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Siddharth adds that while they do have more control over the song and its visuals, being an independent collective comes with its own challenges “like arranging equipment and actors, because we have limited funds — less than what we might have in association with a big name.”

However, the members have tried to overcome this challenge by pooling resources. “It’s like a co-op, for the ones who are in it,” says Siddharth, a digital marketer by profession. He adds that apart from their own music video and gigs, they make money through paid projects, offering creative solutions, from videos to soundtracks, to brands and artists. “It’s just a very self-sustaining thing where everybody is taken care of. We all pool in,” he says.

The collective, Siddhant says, is like a “family that pushes you to be the best version of yourself.” The sentiment is shared by several members. Abhishek Vishwakarma, who prefers to go by his artist-name Kabeer or Lil Kabeer, shares: “I had gone there for four days but ended up staying for 12. Woh to heaven ki tarah tha bilkul, har taraf music ka cheez ho raha hai (It was like heaven where music was being produced in every corner). It’s a great bunch of producers and sound engineers. I have even improved my sound with them.”

Hailing from Kanpur, Kabeer (22) found the collective when he needed a place to stay in Delhi during a shoot for a music video. At the time, the rap artiste did not have funds to book a hotel and Waris (another member of the collective) set him up at J Block.

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Kabeer was a self-admittedly “alag sa bacha”, an outsider, during his schooltime as he was the only one among his peers who’d spend his time listening to rap music. Though he secured the first rank in Uttar Pradesh in a Class 10 Olympiad and had an interest in coding, by the end of Class 12, Kabeer knew he wanted to make a career in music. His parents, who are tailors by profession, supported his decision.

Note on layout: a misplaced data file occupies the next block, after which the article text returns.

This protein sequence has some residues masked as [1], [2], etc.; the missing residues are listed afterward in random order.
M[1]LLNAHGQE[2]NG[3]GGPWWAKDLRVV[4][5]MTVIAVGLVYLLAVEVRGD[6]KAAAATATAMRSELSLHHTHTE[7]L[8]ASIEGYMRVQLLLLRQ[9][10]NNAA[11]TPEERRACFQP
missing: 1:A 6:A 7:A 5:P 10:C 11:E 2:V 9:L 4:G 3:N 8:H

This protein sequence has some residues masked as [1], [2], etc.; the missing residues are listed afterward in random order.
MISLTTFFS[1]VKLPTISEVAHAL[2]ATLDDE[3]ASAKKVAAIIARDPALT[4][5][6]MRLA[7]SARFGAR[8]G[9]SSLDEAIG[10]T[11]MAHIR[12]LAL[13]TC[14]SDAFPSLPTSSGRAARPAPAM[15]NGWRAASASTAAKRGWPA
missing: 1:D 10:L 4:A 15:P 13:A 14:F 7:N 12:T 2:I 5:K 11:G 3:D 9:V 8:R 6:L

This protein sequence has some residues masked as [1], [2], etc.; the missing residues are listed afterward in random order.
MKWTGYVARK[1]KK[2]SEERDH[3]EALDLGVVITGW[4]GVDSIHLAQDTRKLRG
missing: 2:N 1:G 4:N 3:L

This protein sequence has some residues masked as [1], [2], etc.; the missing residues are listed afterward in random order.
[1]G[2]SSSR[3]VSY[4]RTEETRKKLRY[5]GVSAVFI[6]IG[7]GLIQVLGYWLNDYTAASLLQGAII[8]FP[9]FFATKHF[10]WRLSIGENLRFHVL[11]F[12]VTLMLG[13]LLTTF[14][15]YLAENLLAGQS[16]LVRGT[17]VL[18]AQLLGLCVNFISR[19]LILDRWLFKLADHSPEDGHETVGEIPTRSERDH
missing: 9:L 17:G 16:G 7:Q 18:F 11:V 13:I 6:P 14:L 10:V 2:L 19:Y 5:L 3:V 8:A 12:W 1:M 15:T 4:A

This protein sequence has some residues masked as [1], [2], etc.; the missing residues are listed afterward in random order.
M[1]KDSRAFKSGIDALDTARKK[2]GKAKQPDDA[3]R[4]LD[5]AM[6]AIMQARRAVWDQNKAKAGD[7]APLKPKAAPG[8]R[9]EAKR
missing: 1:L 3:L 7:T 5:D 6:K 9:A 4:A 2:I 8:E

Kabeer produces music with his set-up at home.

However, now, a “community” has become the backbone of the 22-year-old’s music career. While his first laptop was bought by his parents, putting together their savings, Kabeer’s set-up now includes a mic, gifted by a friend, and an upgraded laptop, bought through a crowdfund. Through J Block too, he says, “I found friends who uplift me in a city which was unknown for me.”

Siddharth goes on to explain that since the collective began during the lockdown and “with the kind of isolation that a lot of us had faced mentally because of Covid-19, J block had in fact, become a safe space for a lot of people. The thought process behind it was simply, hum sub dost ek saath rahenge (all of us friends will stay together) and take care of each other.” Siddharth recounts times when there have been 10 people staying together and even giving job interviews.

For Faizan, who has permanently shifted to the residence, J Block became “a space where I could collaborate with other people, even artists that I have looked up to. It used to be a friend’s house that started feeling like my own house and then it literally became my house.”

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Faizan, Adam and Siddharth share a vision for the collective to keep growing and adding to its talent pool. Adam hopes that they’d soon be able to have everyone work at it full time while continuing to get funds on their terms. Siddhant adds, “Our dream would be for one of us to blow up, be a globally known artiste, so we can do more. Each one of our individual careers will have all of our hands in it.”

First published on: 24-01-2022 at 13:11 IST